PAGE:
Picture Exchange Communication System
Picture Exchange Communication System (PECS) is a form of alternative and augmentative communication (AAC)
that uses pictures instead of words to help children communicate. PECS was designed especially for children with
autism who have delays in speech development.
When learning to use PECS, the child will be given a set of pictures of favorite foods or toys. When the child wants any of these items, he gives the picture to a communication partner (a parent, therapist, caregiver, or even another child). The communication partner then hands the child the food or toy. This exchange reinforces communication.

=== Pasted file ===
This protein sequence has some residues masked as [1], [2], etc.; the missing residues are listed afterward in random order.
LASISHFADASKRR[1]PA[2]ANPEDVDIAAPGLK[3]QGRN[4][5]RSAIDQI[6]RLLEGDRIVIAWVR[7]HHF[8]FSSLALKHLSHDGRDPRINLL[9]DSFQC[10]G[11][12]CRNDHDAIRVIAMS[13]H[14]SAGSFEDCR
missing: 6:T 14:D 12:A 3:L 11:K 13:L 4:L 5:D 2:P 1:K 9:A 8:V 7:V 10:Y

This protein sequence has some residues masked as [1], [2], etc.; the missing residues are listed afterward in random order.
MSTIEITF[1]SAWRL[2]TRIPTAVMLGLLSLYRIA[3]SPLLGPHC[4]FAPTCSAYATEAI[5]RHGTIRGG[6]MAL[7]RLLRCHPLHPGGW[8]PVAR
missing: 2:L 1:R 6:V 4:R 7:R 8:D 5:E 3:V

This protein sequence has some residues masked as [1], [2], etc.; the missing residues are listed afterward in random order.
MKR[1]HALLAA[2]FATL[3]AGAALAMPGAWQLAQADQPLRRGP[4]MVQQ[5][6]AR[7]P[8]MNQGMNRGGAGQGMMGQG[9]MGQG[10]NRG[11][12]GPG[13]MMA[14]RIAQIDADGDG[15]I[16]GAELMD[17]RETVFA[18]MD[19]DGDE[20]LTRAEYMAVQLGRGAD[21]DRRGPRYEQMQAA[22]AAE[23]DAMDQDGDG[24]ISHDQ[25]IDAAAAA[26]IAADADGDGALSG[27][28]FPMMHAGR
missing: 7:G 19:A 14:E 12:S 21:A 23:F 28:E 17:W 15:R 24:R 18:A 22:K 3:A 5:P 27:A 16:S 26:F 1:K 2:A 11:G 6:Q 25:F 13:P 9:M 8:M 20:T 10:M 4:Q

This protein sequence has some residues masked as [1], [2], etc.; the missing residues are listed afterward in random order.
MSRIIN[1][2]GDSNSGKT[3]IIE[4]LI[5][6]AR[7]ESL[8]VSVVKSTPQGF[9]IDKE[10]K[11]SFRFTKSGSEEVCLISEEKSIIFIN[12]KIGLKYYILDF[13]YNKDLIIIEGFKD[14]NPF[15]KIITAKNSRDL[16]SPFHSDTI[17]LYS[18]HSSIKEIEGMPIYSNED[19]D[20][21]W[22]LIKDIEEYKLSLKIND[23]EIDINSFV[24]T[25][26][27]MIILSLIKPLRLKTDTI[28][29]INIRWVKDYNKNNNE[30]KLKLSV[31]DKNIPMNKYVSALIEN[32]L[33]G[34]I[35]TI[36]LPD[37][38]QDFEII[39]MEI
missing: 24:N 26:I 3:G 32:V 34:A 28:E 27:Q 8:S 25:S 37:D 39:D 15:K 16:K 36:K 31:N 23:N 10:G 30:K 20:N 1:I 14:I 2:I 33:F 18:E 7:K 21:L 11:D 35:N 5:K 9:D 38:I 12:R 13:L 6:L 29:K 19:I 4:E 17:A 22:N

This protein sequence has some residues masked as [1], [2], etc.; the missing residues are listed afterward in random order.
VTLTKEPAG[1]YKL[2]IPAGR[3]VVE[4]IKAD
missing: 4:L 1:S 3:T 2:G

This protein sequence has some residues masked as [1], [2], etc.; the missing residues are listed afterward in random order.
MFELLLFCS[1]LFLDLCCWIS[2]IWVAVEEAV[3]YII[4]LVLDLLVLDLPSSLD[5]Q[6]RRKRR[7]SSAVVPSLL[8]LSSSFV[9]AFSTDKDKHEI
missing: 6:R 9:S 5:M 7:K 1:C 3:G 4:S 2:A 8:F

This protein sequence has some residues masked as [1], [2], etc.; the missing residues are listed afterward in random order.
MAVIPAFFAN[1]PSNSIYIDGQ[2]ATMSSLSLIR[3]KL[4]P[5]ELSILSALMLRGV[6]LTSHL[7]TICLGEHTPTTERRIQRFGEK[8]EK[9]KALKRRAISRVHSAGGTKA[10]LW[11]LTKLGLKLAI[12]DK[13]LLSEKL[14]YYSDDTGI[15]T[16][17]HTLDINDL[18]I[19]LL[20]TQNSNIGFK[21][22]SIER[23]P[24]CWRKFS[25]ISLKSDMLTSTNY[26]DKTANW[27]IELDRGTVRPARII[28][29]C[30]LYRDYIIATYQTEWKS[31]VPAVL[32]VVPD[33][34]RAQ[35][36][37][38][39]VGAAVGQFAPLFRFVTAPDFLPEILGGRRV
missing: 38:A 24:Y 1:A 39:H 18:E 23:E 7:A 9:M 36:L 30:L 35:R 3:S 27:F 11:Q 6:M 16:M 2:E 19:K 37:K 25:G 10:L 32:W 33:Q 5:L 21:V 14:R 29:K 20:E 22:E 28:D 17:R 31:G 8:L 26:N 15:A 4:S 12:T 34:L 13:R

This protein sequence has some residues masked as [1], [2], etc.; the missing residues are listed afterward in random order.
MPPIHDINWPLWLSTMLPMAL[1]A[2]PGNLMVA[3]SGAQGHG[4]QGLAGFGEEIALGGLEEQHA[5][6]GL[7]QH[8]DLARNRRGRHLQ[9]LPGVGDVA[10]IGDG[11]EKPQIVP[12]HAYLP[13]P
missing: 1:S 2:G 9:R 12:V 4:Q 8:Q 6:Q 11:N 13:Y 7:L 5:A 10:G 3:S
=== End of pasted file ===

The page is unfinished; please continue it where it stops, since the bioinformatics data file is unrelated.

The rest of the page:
PECS can also be used to make comments about things seen or heard in the environment. For example, a child might see an airplane overhead, and hand a picture of an airplane to his or her parent. As the child begins to understand the usefulness of communication, the hope is that he will then begin to use natural speech.
The materials used in PECS are relatively inexpensive.
There are no known negative effects of PECS. Some parents have been concerned that their child will become dependent on PECS and not move on to develop natural speech. However, this view is not supported by research studies. In fact, there is evidence that children with autism who have learned to use PECS develop speech more quickly than those who have not been trained in PECS.